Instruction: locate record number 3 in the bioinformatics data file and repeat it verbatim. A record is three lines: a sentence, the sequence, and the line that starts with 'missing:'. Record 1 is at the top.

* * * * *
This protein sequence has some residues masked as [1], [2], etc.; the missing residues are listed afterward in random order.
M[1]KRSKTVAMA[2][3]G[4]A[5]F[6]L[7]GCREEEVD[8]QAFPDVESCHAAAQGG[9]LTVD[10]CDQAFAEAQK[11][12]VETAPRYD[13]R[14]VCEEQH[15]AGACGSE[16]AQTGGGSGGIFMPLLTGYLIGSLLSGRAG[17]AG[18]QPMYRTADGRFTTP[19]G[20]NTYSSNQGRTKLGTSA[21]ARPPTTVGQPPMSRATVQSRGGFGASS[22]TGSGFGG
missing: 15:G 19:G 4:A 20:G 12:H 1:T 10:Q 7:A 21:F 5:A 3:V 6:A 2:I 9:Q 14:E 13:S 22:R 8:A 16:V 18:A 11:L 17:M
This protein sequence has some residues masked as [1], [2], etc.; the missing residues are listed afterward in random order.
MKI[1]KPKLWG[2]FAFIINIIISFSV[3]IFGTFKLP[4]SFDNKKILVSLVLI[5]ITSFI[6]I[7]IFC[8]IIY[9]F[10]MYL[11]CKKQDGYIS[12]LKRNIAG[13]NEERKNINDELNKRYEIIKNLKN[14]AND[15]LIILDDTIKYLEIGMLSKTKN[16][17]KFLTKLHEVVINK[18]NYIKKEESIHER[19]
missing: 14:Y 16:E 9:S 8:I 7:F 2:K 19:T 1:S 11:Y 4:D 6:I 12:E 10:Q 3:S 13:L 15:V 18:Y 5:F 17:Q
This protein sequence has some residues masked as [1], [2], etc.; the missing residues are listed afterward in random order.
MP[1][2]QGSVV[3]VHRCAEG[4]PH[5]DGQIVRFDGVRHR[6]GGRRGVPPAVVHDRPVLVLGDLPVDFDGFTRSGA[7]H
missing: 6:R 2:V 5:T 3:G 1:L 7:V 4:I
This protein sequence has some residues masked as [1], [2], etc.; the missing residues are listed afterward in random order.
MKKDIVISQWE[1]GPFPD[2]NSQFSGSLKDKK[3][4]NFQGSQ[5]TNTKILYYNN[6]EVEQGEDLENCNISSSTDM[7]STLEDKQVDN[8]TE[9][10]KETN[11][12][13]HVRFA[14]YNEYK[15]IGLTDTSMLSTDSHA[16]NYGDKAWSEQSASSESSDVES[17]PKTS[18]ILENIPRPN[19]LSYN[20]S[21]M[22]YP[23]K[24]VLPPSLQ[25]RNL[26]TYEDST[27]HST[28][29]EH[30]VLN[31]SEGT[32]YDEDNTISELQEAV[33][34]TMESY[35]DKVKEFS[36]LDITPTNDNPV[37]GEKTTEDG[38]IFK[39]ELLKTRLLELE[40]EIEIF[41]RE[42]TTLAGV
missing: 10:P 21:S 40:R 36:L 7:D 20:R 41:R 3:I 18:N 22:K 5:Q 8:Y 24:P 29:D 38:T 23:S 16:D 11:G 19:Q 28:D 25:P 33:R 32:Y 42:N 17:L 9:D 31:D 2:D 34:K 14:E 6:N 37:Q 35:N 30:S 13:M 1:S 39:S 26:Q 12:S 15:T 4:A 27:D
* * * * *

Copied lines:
This protein sequence has some residues masked as [1], [2], etc.; the missing residues are listed afterward in random order.
MP[1][2]QGSVV[3]VHRCAEG[4]PH[5]DGQIVRFDGVRHR[6]GGRRGVPPAVVHDRPVLVLGDLPVDFDGFTRSGA[7]H
missing: 6:R 2:V 5:T 3:G 1:L 7:V 4:I